Why You Should Always Include An Acidic Component In Soup

Comforting, nourishing, wholesome, and indulgent, soup season is happily upon us. As the days grow darker, colder, and shorter, many of us find ourselves reaching for hearty stews, soups, and dals that feel like a cozy hug in a cashmere sweater. However, the unifying secret to creating a perfectly seasoned, steaming bowl of warming soup may surprise you, as it necessitates conscious effort throughout the cooking process.

Even the most straightforward of soups often involves seasoning the ingredients at multiple stages during the cooking process in order to build in layers of flavor — especially by using a light amount of salt at nearly every step (via Epicurious). But what happens if we become a little too heavy-handed with the salt? If your soup is only a touch too salty, you can likely balance things out simply by adding an acidic ingredient. And, when it comes to adding acidic to soup, that isn't the ingredient's only function.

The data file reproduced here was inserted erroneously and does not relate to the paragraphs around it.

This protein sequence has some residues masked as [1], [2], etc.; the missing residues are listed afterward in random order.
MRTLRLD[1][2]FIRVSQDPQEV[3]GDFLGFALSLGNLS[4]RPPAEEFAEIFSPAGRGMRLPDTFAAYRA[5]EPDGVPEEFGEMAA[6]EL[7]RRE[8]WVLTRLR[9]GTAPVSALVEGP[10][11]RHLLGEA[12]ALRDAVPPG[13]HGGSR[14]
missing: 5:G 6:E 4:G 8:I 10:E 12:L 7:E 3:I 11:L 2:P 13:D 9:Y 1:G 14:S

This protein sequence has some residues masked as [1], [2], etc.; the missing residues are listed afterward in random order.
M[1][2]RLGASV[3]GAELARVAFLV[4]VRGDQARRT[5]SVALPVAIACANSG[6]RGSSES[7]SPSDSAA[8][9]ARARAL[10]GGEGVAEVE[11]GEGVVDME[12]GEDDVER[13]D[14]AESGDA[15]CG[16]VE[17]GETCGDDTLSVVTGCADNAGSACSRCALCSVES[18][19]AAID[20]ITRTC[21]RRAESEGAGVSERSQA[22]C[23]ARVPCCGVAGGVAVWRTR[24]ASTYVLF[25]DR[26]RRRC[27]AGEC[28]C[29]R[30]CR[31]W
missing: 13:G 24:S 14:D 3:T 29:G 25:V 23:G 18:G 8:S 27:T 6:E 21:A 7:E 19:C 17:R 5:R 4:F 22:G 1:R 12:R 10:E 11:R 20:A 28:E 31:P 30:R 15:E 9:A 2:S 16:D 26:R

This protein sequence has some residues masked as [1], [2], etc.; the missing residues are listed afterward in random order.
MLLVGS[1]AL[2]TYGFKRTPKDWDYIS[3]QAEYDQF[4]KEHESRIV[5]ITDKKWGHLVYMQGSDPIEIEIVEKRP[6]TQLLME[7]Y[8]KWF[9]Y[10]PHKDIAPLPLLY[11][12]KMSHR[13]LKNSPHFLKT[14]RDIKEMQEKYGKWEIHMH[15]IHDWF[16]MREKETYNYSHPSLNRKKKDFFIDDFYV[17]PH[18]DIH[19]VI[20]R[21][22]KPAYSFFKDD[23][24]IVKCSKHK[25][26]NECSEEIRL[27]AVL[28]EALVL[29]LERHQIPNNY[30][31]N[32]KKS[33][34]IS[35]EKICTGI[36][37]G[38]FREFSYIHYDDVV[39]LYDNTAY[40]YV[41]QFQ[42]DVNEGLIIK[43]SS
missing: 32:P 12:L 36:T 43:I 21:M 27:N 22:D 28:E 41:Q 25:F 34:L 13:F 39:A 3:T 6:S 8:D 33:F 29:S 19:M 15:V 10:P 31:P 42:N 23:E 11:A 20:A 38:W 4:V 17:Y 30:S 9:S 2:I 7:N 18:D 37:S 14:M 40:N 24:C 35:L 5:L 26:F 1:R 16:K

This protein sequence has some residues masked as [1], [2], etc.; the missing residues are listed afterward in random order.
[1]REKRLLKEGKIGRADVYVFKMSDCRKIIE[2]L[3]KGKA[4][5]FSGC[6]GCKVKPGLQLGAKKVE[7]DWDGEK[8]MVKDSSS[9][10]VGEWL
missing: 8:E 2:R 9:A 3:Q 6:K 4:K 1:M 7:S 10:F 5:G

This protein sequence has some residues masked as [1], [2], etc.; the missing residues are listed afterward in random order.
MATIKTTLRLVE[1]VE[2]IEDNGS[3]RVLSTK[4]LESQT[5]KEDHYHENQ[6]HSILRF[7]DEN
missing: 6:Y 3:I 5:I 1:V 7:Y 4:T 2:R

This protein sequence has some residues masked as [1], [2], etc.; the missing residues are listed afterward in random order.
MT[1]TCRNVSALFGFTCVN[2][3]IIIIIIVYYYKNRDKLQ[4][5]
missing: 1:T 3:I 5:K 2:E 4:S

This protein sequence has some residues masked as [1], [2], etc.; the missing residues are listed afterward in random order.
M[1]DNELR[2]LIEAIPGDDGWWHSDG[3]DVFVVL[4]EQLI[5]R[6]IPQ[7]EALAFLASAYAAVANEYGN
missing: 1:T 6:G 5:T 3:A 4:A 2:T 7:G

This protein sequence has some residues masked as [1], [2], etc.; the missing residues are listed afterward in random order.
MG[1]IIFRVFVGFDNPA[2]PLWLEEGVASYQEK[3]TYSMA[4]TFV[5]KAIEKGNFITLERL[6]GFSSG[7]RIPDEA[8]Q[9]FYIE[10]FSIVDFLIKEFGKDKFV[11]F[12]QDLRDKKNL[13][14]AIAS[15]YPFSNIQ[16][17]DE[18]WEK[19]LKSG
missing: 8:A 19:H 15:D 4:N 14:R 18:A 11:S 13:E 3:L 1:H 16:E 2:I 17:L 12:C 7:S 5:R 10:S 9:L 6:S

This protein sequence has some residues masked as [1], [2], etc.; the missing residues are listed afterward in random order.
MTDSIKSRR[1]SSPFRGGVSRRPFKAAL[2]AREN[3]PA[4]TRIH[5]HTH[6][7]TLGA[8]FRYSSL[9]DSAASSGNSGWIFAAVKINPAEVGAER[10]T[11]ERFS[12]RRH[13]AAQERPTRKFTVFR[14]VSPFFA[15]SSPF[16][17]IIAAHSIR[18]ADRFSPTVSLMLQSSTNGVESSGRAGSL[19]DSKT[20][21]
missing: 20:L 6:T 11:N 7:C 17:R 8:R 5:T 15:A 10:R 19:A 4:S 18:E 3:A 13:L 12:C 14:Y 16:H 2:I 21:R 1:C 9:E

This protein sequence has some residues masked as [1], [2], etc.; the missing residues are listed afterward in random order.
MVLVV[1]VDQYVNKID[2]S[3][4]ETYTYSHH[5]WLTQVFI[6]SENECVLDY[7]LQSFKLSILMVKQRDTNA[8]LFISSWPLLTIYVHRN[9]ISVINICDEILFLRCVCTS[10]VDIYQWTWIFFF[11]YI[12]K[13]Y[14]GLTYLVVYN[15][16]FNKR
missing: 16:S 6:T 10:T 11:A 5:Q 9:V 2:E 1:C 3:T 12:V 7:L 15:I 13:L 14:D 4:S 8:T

Ways to add acidity to soup and why

Even if your soup is expertly salted, adding acidic flavors can heighten and amplify the natural flavors of the dish, adding complexity for a more pleasurable eating experience (via Mother Earth Living).

Easy ways to add acid to a soup include contributing a splash of vinegar, fresh lemon or lime, canned tomatoes, or pickled fruits or vegetables, per Mother Earth Living, or, as Cook's Country reveals, white wine or yogurt. The type of acid you add should depend on the flavors already present in the dish; This is why it's generally recommended to add canned tomatoes, for example, to a soup already containing the ingredient.

What's more? Acid added at the end of the cooking process can brighten and enliven flavors, topping off your soup with a little extra vibrancy for good eating and constant culinary improvement as a home cook (via Food & Wine).